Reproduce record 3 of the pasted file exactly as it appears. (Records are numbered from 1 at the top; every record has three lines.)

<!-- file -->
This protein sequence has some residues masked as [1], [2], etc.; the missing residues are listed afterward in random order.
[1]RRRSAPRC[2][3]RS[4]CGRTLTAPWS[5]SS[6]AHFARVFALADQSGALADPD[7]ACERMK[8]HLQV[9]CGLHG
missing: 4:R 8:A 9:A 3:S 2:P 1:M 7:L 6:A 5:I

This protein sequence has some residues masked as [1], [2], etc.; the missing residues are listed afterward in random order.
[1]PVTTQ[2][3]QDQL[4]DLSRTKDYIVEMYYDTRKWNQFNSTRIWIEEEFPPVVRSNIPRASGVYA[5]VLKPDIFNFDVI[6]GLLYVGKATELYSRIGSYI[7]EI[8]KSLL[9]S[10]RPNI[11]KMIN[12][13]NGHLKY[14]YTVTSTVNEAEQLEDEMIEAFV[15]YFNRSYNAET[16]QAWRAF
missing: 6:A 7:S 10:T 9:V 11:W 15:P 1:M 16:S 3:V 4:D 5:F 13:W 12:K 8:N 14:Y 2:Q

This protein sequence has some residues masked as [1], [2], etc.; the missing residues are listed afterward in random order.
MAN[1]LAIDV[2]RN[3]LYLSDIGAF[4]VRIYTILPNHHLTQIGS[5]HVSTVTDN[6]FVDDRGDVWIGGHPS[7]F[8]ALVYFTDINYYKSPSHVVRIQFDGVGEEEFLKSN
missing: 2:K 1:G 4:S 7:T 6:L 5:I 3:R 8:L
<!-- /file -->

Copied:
This protein sequence has some residues masked as [1], [2], etc.; the missing residues are listed afterward in random order.
MAN[1]LAIDV[2]RN[3]LYLSDIGAF[4]VRIYTILPNHHLTQIGS[5]HVSTVTDN[6]FVDDRGDVWIGGHPS[7]F[8]ALVYFTDINYYKSPSHVVRIQFDGVGEEEFLKSN
missing: 2:K 1:G 4:S 7:T 6:L 5:I 3:R 8:L